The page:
chi modu

Chi Modu Is the Man Behind Tupac & Biggie’s Most Iconic Photos

He’s arguably the most important photographer in hip-hop history, and we were lucky enough to spend some time with him.

By: Jodi Taylor
Photography: Alec Kugler

“It started with what everybody today calls selfies,” Chi Modu, a famed photographer who has lensed greats like Tupac and Nas, tells me on the other end of the line. “I call them self-portraits, but they were done on a timer,” he continues. “My first work was putting a camera on a tripod and taking pictures of myself, trying to learn what a camera is, you know? I played around a bit in high school, but it was in college where I really started to take it seriously. It was always very natural to me.” Modu’s calling all the way from Finland, where he’s busy running his photography show, Uncategorized (on until September 1st), and is recounting the story of how he first got into photography. Even if his name doesn’t ring a bell, you’ve definitely seen his work. You know that photo of Biggie in front of the Twin Towers? Or the one of a young, shirtless Tupac tugging at his bandana? How about the photo of Nas posted up on his bed in Queens? All of them are Modu’s works. Those and hundreds of other iconic shots.

Modu has an air about him that’s hard to pinpoint. He’s over six feet, but it was his affirmative handshake and captivating demeanor that made me pay a little bit closer attention. It wasn’t until after our exchange that I truly realized the magnitude of Modu’s work. Self-taught in his craft, he always knew that he wanted to work in photography and that he was good at it. Really good. One gig at Amsterdam News led to another at The Source in 1990. He quickly became hip-hop’s go-to photographer, capturing culturally significant moments and casual hangs with the likes of Biggie, Tupac, Diddy, Mary J. Blige, Nas—we could go on for days. “I was in the middle of the movement,” Modu tells me. “Not just the middle of it, I was one of the catalysts. To be able to be there at that stage [of The Source]—it defined my career.” He continues, telling us about his relationship with these artists, how he became so close to them, and the story behind a few of his favorite photos. Keep scrolling to read it all.

 

Did you have anyone in your family that was into photography? What originally drew you to it?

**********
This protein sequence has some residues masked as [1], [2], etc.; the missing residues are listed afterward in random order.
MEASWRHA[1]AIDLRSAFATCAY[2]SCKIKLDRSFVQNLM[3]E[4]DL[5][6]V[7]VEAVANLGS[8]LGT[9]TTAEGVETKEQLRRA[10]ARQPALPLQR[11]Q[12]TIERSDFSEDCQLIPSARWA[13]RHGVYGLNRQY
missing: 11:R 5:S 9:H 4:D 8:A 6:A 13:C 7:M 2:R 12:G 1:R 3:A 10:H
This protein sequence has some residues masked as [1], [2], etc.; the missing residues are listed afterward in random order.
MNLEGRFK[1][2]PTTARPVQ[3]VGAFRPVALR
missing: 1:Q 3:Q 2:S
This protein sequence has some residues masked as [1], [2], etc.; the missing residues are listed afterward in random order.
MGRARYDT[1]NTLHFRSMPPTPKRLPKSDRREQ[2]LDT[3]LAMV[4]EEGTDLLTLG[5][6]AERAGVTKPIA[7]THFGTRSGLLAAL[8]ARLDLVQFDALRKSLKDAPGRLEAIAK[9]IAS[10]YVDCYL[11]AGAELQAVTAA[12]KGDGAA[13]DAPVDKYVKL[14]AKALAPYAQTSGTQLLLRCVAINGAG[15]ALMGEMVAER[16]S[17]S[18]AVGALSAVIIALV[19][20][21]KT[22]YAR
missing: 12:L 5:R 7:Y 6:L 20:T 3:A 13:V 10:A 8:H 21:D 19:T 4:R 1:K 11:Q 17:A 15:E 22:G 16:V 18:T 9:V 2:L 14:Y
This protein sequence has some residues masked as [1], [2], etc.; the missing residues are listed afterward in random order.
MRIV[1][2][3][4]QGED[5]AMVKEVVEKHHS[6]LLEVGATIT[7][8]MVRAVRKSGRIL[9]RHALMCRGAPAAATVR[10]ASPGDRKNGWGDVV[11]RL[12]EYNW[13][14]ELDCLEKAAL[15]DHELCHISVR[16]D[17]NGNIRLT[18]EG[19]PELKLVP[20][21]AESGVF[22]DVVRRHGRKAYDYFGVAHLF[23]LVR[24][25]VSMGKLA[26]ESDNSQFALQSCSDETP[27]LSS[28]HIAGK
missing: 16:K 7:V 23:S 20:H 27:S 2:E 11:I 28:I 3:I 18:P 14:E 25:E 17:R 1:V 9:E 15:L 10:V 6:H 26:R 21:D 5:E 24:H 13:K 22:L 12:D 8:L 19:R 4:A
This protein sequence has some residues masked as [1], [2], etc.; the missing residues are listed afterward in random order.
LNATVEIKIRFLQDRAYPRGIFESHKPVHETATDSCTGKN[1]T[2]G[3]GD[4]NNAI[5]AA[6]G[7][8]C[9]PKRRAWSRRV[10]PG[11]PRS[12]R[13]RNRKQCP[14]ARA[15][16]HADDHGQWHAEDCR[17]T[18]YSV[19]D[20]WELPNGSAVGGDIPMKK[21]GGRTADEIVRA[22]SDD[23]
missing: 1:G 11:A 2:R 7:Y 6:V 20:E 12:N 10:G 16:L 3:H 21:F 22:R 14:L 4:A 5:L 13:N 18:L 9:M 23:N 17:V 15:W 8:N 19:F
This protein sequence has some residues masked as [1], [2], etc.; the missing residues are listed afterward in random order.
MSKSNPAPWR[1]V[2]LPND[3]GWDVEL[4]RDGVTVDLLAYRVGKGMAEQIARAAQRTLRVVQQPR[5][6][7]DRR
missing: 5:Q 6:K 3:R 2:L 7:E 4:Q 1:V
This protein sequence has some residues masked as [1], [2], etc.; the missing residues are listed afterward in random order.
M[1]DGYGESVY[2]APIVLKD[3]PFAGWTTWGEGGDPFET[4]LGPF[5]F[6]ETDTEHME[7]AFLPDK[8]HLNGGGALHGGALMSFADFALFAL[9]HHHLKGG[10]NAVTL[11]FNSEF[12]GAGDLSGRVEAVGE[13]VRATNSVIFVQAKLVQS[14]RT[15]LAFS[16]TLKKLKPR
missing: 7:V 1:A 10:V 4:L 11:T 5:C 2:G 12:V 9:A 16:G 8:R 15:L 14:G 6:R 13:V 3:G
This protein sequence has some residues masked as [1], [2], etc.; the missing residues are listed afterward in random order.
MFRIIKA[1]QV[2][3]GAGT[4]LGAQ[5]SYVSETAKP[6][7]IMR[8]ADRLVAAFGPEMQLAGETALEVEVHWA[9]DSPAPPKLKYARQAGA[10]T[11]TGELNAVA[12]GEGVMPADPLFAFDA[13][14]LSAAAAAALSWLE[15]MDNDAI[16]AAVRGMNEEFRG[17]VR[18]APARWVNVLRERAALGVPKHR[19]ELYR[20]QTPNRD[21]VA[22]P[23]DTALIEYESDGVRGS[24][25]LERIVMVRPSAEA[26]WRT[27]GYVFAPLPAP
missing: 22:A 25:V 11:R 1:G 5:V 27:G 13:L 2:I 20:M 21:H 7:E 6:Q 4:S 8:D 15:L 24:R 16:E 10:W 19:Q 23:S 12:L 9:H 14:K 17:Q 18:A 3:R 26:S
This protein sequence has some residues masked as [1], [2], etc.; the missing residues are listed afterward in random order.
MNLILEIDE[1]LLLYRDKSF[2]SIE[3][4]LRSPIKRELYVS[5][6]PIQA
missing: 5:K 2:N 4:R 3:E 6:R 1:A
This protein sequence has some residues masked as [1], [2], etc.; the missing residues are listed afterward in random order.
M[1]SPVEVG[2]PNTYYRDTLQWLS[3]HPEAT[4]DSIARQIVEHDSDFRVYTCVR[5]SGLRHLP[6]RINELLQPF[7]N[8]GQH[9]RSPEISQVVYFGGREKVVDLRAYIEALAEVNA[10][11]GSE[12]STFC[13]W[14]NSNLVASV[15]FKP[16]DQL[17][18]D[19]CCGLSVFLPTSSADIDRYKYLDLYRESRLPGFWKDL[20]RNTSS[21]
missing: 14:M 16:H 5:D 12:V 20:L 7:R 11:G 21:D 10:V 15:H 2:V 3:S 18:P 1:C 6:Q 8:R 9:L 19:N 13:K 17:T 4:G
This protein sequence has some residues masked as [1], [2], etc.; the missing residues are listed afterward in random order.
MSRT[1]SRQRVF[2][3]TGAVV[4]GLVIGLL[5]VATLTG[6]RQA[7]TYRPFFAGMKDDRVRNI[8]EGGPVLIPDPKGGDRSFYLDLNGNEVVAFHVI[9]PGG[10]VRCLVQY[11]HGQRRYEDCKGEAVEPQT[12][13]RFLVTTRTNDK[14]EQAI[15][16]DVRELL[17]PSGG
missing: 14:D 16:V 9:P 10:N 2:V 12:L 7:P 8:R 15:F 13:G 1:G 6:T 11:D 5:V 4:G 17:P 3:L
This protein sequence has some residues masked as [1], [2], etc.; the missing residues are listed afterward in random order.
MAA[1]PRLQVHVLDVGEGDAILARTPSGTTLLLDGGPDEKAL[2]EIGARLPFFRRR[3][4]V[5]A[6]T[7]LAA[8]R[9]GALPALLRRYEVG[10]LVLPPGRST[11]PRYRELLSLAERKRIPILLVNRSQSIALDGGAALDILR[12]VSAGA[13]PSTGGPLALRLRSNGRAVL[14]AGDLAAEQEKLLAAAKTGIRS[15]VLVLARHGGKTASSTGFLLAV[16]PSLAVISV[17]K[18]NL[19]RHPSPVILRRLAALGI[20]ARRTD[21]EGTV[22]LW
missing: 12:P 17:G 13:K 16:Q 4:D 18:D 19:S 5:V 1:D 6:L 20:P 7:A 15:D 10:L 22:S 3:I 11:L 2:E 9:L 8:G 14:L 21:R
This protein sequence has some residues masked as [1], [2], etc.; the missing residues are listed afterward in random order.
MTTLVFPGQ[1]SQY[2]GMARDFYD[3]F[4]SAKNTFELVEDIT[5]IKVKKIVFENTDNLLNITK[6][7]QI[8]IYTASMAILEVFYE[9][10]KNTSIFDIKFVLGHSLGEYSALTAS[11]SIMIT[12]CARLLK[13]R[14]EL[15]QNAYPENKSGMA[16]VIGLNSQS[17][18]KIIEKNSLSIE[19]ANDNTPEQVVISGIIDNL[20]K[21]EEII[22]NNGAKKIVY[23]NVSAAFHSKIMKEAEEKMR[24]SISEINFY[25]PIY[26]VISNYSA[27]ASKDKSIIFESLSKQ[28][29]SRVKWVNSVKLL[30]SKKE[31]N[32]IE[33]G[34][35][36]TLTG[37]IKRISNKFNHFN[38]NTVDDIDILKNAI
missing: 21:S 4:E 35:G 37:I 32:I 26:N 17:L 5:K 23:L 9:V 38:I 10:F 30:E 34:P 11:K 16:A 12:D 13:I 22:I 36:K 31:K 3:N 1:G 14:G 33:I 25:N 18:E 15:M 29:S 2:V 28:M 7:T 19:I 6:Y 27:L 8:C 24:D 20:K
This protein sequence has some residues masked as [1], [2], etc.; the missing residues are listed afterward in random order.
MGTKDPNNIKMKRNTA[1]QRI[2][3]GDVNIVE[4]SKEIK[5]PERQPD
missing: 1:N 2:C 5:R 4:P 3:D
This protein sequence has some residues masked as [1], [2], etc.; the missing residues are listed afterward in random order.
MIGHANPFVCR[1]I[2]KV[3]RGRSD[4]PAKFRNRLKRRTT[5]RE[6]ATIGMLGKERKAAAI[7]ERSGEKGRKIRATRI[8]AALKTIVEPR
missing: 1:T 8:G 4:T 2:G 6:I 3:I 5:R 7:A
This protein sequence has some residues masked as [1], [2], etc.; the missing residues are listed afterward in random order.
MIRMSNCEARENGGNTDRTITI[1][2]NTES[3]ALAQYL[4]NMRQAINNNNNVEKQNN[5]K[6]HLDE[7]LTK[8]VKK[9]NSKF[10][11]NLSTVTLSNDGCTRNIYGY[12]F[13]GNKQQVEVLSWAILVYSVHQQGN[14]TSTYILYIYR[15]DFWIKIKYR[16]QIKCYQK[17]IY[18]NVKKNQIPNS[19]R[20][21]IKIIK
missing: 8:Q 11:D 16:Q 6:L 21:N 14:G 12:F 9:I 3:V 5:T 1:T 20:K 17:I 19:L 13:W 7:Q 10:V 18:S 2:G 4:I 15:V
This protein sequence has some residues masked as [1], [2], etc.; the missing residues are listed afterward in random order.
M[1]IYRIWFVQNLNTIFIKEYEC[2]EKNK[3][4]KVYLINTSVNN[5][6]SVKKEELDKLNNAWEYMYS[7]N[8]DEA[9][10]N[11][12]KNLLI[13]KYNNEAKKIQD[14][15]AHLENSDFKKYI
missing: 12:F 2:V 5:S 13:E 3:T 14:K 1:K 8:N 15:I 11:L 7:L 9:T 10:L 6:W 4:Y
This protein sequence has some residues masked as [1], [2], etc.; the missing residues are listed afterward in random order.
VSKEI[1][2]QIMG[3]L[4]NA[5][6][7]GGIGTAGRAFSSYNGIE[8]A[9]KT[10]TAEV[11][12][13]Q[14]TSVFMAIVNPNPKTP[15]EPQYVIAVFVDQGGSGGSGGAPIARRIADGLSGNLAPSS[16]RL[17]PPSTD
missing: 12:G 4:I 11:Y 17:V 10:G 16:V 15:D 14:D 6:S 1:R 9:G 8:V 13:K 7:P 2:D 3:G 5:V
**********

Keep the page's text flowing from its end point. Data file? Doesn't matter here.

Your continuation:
“My dad used to always take family portraits after church on Sundays. We would go to a little park. He had a 35 mm camera, so I was around a good camera until I could buy my own in college. My whole career is only on film. All of those pictures you see are all wide films or negatives. I wanted to be good at it, I liked it, I thought it was a cool thing to do, but I never thought it was glamorous like a lot of people think. I always thought it was grind work. I think what we produce is glamorous, but the work is sweaty, heavy bags, you know?”

People forget that sometimes. So tell me, how did you go from playing around with self-portraits to your first gig with Amsterdam News?

“When I had my first camera, I bought a little darkroom for like, $200 from the classified pages in the newspaper, [and] I taught myself how to print. I got pretty good at printing. I made a little portfolio, and the editor at Amsterdam News gave me a shot. He said, ‘I can pay you $15 a photo if it runs.’ It was quite an accomplishment for me, it was a start, and when I was there, The Source was starting out in New York, it had just come down from Boston. They didn’t really have a photo crew, so it was pretty easy to get in there, and I’m pretty aggressive in some situations, so I figured it out [laughs]. They didn’t really pay me anything, but eventually the artists saw me as ‘the guy,’ and they knew if they showed up to my camera, they’d show up in the magazine. That’s how I became ‘the man,’ but being the man wasn’t enough, you had to be able to deliver. You have to be strong technically, and you also have to be able to make people comfortable. You can imagine the neighborhoods that my subjects come from, it’s not so user-friendly, you know? But I have a personality that makes people comfortable, no matter who you are or where you’re from. That’s probably my greatest skill. I have genuine curiosity of people, and I want to look into their soul a bit and see what’s there. That’s what I try to do with my camera.”

 

I feel like that’s exactly what made you able to capture such intimate moments with these artists. You’re really one of the only ones to have such iconic photos of both Biggie and Tupac. Were you friends with both of them?

“Biggie and I were pretty close because he’s from Brooklyn and I’m a New Yorker, so we had a natural connection. I mean, I could call Big on his cell phone, you know what I mean? While Tupac and I were down with each other, I wasn’t around Tupac all the time. Since we were both professional, he knew that whatever he gave me was going to go to the world, and we protected it. He saw the future. I can’t say he knew he was going to live a short life, but the way he moved, he knew that he had to focus to get it all in, and that’s why our photo sessions were so extensive. My pictures kind of keep him here, even though it’s been 23 years since he’s been gone. There are simple pictures; him with no shirt on, a white singlet on—it almost feels like he’s still here today. Even though some of [my photographs] are 25 years old, I use them in a modern way.”

You’re helping to tell a story that will live on forever:

“Exactly, and I feel a certain amount of responsibility. Sometimes people come on my page, these smart-asses, asking, ‘What are you doing next?’ and it makes me laugh in a way because no one says that to Picasso [laughs]. But that’s sort of the disposable generation that we live in. I ignore that because this iconic stuff will be here. I don’t have to take another photograph again, and I’m still solidly in the history of the generation’s iconic work.”